This PDB file is ready for simulation so we can proceed to create an ensemble of structures for comparison to the SANS data.

Structure Variation - Monte Carlo (Monomer)

The primary way to vary structures in SASSIE is via Monte Carlo simulations which rotate the backbone dihedral angles of flexible regions within proteins to sample a wide range of structures. More information can be found in the Monomer Monte Carlo documentation. Here we setup and run such a simulation before visualizing the range of stuctures produced.

Select the 'Simulate' button from the Main Menu of SASSIE-web and then click on the 'Monomer Monte Carlo' button.

You should now see a page like the one below. This page is used to enter all of the information needed to run a Monte Carlo simulation.

Input for the Monomer Monte Carlo simulation

The figure shows the values for each field as required for our simulation. An explanation of some of the fields can be found below.

reference pdb: The starting structure for the simulation. Here we use the gag_start.pdb file.

number of trial attempts: Number of times the simulation will try to vary the structure (some structures will be discarded by the Monte Carlo algorithm) For this tutorial set the value to 1000. For real studies tens of thousands of structures are needed.

return to previous structure: Number of discarded structures in a row that are considered before returning to a randomly-selected structure that was previously accepted

number of flexible regions to vary: single number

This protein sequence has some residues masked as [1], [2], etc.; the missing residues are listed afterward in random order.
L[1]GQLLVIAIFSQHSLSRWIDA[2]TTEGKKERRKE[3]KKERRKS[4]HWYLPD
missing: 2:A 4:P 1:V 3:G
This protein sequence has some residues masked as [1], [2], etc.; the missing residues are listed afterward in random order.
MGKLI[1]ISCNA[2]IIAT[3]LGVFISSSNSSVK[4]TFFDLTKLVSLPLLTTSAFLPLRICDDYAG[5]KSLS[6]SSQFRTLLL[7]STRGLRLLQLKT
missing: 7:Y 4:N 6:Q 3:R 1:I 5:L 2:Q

residue range for each flexible region: comma-separated list of the range of residues to vary for each flexible region

maximum angle(s): comma-separated list of the maximum angle sampled in a single Monte Carlo step for each flexible region

structure alignment region: a single range of residues for structural alignment of all the flexible segments. This makes it easy to make visual comparisons of each frame in the output trajectory.

overlap basis: Select either heavy atoms, all, backbone or enter atom name. The atom name option will spawn futher inputs:

Once you have understood the input fields and made sure that your values agree with the figure click on the 'Submit' button to start simulation.

As the run continues the progress bar beneath the submit button should update. A graph beneath this should will show the variation of the radius of gyration over the steps of the Monte Carlo simulation. Once complete the output should look similar to the figure below.

Output from completed SASSIE Monte Carlo simulation

What have we generated:

test1/run_0/monomer_monte_carlo

Visualization

You should now download the output trajectory using the file browser.

Note: the 'Configurations and statistics saved in' line in the output gives a relative path under the project directory.

A progress bar will appear monitoring the upload of your files to the server. Once complete a link will appear beneath the download button.

Once the download is complete uncompress the file in a location of your choice.

You should now load the PDB gag_start.pdb (you will find this in the run_0 directory you just downloaded) and DCD (run_0/monomer_monte_carlo/run_0.dcd) into VMD to observe the variation produced even in our very short Monte Carlo simulation. Remember the DCD file contains coordinates alone, you need to load the PDB first so that the visualization software knows about the atoms they represent and how they are connected. You can also download and visualize the DCD file run_0.dcd generated from this particular Quick Start run for comparison.

Initial SAS Curve Calculation

Next we calculate a theoretical scattering curve for each of the trial structures we have generated. The SASSIE workflow operates by calculating the scattering intensities at evenly spaced Q values and matching these against interpolated experimental values.